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Silicon Photonic Nanostructures for Radiation Calorimetry

R Tosh1*, F Bateman2 , (1) NIST, Gaithersburg, MD, (2) NIST, Gaithersburg, MD


(Wednesday, 7/17/2019) 10:00 AM - 10:30 AM

Room: Exhibit Hall | Forum 4

Purpose: To demonstrate the feasibility of using silicon photonic devices for calorimetry of ~1 MeV electron beams.

Methods: Micro-loop resonators and Bragg waveguides with spatial dimensions of order 10 microns were fabricated on silicon chips of ~1 mm thickness. Silicon chips were irradiated with 1.8 MeV electron beams provided by a Van de Graaff, at nominal dose rates of ~10 Gy/s to ~100 Gy/s. Silicon photonic devices were interrogated with a C-band laser swept over the resonance peaks, and resonance wavelength was logged as a function of time throughout radiation runs involving multiple 30-s exposures with beam currents varying from 0.2 μA to 5.0 μA (hence a factor of 25x variation in dose per exposure). Calibration of devices before and after irradiation runs in a temperature bath enabled conversion of wavelength data to temperature, from which temperature rise per irradiation, hence dose per exposure, was determined for each beam current.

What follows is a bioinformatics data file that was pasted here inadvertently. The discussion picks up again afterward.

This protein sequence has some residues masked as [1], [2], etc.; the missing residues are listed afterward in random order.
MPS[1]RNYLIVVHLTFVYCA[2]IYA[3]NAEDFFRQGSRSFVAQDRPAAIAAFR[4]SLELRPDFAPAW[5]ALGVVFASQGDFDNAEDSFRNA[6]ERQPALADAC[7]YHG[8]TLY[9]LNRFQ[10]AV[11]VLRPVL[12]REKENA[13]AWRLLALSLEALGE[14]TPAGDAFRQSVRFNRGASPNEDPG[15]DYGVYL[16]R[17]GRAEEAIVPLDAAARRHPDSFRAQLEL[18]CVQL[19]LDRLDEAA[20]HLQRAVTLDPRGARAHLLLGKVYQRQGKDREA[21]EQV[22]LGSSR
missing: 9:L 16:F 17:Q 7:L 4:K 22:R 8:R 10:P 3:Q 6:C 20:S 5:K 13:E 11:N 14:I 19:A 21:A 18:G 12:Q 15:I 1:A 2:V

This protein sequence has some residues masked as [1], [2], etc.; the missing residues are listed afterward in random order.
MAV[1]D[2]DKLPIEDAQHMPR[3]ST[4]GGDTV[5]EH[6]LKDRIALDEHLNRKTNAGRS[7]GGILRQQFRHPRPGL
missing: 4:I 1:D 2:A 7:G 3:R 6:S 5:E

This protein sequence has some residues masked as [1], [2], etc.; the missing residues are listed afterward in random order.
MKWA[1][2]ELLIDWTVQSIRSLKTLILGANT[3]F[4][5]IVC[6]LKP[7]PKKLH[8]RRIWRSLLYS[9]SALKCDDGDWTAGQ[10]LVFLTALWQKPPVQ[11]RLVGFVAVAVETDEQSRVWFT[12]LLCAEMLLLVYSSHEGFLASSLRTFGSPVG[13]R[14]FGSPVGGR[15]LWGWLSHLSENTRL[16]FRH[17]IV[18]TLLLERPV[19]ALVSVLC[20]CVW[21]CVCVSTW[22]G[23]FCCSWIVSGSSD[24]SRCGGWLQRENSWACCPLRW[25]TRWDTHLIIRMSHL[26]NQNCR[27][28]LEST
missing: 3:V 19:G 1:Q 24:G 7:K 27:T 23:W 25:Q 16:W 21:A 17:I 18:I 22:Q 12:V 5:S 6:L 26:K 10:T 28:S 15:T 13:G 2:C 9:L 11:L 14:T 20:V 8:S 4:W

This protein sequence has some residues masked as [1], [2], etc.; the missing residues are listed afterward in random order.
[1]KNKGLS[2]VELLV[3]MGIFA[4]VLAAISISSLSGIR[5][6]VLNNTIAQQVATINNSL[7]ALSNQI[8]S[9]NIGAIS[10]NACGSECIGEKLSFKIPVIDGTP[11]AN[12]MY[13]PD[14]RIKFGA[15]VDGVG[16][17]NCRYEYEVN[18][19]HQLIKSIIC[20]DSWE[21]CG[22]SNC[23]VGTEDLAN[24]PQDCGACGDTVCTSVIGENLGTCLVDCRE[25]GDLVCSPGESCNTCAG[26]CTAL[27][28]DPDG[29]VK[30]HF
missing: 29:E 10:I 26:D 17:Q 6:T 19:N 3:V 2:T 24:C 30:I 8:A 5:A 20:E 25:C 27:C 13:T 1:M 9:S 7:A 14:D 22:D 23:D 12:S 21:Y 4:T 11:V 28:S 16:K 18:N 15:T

Results: Step-like response of the devices to radiation exposures was observed at all beam currents. Also evident were characteristic distortions due to heat conduction effects, in spite of which it was possible to obtain a linear plot of step height vs. beam current that corresponded to approximately 0.06 nm/μA per exposure, which converts to about 1.0 K/μA per exposure.

Conclusion: As our previous work has shown such devices to be radiation hard to MGy exposures in Co-60, the linear response with dose we observed here is a promising indicator that, with refinements in instrumentation and technique, silicon photonics may offer a way to perform calorimetry at mm-scale or smaller. Additional analysis is underway to convert these preliminary results to absorbed dose for comparison with Monte Carlo simulations.


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